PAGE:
Falcon Heene was thought to be flying inside his dad’s UFO-like weather balloon. CNN showed live helicopter footage of the balloon swirling 25-50 mph, which made this a remarkable news story — especially to those who learned about it before Falcon was recovered.

But CNN was slow with the seemingly obvious fact… As I should have known (from my helium experiments setting a FlipCam to the sky) the weather balloon could not have easily carried a 6-year-old child away… although the parents and authorities must have thought it a possibility. And when the child was MIA, rumors started that he’d fallen off to his death… that witnesses had seen something drop. His brother saw him sail away (in fact he had simply heard Falcon planning to climb into the basket/compartment.

CNN got Jessica McLure right, but left most of us frustrated and demanding more today. Others made it a top-trending keyword today, as we shared what news we had… like a post apocalypse scenario with CD-Radios.

This evening at 5:00 EST, I called my sister (who is a prodcuer at a major network) and asked her what she had… little more than already had been reported (although she had a lot of background already on the family). I begged her to call a neighbor of Heene, and see if she could circumvent the poor communication between rescuers (who clearly knew the balloon was empty) and the news media.

Want to know who broke the story for me? A stranger named Kelley Vinson (KelleySaidThis) using an iPhone police radio app (assuming she wasn’t kidding she wins $50 for the scoop… I promised). Moments later, I called my sister (who works at a major network) and she finally told me her network had announces the child was safe. A YouTube friend sent me a message via Twitter that confirmed CNN was confirming he was safe.

Frankly, the few hours felt exponentially longer than the 58 hours Jessica was in a well. And the coverage was slow, speculative and not fast enough for a just-in-time search-fueled audience.

Today’s lesson? Google, radio, television and other media are not serving us in a crisis or breaking news story. It’s just not fast enough. Clearly we want a credible medium, and I was hungry for sources (since there was plenty of hoax and rumors, or endless reverberations of the previous news).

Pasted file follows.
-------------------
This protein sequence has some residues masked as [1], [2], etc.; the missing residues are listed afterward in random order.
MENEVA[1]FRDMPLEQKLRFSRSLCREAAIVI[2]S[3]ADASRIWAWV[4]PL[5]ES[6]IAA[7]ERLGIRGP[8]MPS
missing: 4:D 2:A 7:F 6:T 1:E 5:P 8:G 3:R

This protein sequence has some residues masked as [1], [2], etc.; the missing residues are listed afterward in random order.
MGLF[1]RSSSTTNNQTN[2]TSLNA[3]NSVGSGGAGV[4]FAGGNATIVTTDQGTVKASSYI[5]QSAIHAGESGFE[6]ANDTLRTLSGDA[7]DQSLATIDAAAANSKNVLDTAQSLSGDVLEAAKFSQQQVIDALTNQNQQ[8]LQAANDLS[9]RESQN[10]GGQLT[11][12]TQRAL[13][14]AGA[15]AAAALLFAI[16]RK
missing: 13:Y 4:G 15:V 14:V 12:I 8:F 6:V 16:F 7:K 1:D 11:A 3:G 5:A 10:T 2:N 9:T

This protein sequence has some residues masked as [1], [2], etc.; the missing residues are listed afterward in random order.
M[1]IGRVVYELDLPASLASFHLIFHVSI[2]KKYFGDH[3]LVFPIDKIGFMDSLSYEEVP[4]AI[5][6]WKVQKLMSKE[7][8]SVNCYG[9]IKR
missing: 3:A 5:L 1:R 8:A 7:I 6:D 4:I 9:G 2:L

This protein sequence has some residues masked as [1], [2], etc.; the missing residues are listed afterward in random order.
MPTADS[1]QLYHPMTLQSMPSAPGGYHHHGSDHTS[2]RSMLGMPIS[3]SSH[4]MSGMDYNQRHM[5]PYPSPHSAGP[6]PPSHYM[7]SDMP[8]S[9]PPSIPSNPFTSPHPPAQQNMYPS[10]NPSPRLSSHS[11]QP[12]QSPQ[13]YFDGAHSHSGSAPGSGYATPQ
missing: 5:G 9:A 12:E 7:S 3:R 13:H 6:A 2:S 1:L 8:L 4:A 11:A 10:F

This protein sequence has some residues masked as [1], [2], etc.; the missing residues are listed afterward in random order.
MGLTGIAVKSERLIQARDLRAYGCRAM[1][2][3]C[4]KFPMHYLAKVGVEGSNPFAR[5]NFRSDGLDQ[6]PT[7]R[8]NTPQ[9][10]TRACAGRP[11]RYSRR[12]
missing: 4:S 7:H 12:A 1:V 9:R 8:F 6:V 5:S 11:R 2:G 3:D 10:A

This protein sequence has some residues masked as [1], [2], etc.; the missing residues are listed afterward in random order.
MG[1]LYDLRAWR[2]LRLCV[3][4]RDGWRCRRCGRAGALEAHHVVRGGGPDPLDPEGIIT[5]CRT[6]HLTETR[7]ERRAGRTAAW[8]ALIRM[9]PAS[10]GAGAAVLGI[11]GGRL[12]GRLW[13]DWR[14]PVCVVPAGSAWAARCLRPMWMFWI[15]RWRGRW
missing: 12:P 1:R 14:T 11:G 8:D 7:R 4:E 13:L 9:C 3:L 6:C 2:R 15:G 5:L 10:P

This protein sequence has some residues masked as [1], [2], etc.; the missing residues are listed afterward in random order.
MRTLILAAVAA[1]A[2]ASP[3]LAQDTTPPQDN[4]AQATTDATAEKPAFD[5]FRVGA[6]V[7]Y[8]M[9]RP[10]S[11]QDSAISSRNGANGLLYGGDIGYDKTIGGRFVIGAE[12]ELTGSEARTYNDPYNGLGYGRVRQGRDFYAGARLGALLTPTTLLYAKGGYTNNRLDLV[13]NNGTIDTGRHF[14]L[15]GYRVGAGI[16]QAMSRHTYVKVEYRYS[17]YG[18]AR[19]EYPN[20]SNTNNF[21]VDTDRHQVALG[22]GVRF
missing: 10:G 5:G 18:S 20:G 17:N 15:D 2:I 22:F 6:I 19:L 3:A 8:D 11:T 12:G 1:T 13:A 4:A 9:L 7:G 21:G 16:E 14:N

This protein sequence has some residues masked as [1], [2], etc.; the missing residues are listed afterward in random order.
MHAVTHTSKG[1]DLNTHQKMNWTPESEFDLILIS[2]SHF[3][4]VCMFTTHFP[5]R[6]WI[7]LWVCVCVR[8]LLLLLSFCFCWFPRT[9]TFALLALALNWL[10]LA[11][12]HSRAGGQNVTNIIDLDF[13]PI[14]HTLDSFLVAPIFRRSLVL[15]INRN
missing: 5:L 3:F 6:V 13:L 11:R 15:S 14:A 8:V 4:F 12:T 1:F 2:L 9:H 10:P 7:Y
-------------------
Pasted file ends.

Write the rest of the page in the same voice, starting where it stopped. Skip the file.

Folks the field is wide open here. Citizen journalists now have Twitter, and we need ways to credential sources (maybe an earned badge based on previous reliability like eBay). We need real-time news. We need to find a way to help advance the story, like a way that local witnesses can provide input.

Like during the Michael Jackson trial, TMZ scooped the story, but Twitter propogated it.

As I type (and after I shot this video), CNN has excellent coverage… with an interview with the family that’s playing in the background. Wolf Blitzer gets “thumbs down” for asking children yes/no questions, but surprisingly was the first to tell Falcoln’s father that the balloon was recovered with the door shut… nobody had given him that amazingly encouraging piece of information. Still- when we were begging for new facts, the anchors were left with little more than the obvious… and Twitter had more.

Here’s an 8-minute reflective with my kids (5 and 7). About 7 minutes too long. Fly, Falcon, Fly.

Michael Buckley: Making a Living as YouTube Star

Michael Buckley was on CNN discussing the YouTube Partnership program, and how it has allowed him to follow his passion full-time. I’m hoping Buckley’s recent press can remind people of two things. First, this space has grown up. I predicted people would be earning 6-figure incomes in 2007 and I was too ambitious. But now folks like KipKay on Metacafe (who earned 6-figures last year, but has slowed down significantly) and Michael Buckley (WhattheBuckShow) are proving that it’s possible. Second, Buckley reminds us to be realistic. Buckley worked like crazy, has crowd-gathering talent, and promotes himself well. Buckley is on Inside Edition tonight, and the media seems rather interested in the notion that people can quit their jobs and live independently via YouTube.

Want to make a living on YouTube? Some tips

  1. Remember it won’t happen overnight.
  2. Find a niche. Buckley is appealing to celebrity-watchers that like a regular online digest.
  3. Read my free eBook: How to Become Popular on YouTube Without Any Talent
  4. Promote yourself, and ensure you use copyright-free content.
  5. RSS or read this blog often- it’s dedicated to helping creators make income (and show advertisers how to enhance their brands via known YouTube creators.
  6. Join the YouTube Partners program once you have a decent amount of videos and views